Binge Eating Disorder

Binge-Eating Disorder (sometimes known as compulsive overeating) is a serious eating disorder, which is not the same as the more common issue of overeating.  Binge eating disorder is diagnostically defined as recurring episodes of eating significantly more food in a short period of time than most people would eat under similar circumstances. The binge eating episodes would usually be marked by feelings of loss of control, often with a compulsive (or irresistible) urge. Almost everyone overeats on occasion, such as having seconds of a tasty meal or at festive occasions. Binge-Eating disorder is very different as the over-eating becomes a regular occurrence, usually done in secret and is often accompanied by feelings of embarrassment and guilt, self-loathing or severe self-criticism and even disgust.

Individuals suffering from binge eating disorder often end up in an unhelpful cycle by trying to restrict the next day, or trying dieting fads or other techniques in an effort to stop weight gain. However, these behaviours tend to make the person even more vulnerable to binge eating again. This vicious cycle can leave the individual feeling more hopeless and out of control, leading to further secretive behaviour, isolation and often depression, which in turn can then again lead to looking to food again as a coping strategy in an attempt to manage uncomfortable emotions.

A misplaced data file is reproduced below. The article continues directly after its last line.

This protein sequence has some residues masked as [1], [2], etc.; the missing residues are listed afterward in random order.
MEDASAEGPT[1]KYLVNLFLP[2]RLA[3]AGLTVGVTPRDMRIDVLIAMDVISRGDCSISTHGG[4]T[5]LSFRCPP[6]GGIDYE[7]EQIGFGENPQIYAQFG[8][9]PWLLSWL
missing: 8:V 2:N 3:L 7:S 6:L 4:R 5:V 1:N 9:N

• Eating unusually large amounts of food, often to the point of feeling uncomfortably full
  • Experiencing a compulsive urge to eat
  • Eating even when not hungry
  • Experience that the eating behaviour is out of control
  • Feeling depressed, disgusted, ashamed, guilty or upset about the eating behaviour
  • Experiencing depression and anxiety
  • Feeling isolated and having difficulty talking about emotions
  • Frequently dieting, possibly without weight loss
  • Yo-yo dieting

Cognitive Behavioural Therapy (CBT) has shown to be the most effective therapy for Binge-Eating Disorder, with some promising research indicating that Dialectical Behavioural Therapy (DBT) can also be helpful.

Medication has also shown some effectiveness in the treatment of binge-eating disorder. Usually antidepressants like Fluoxetine are being used as an adjunct to psychological treatment. Topiramate, an anti-epileptic drug is another medication that has shown some benefits.

Click on the links to read about anorexia nervosa and bulimia nervosa.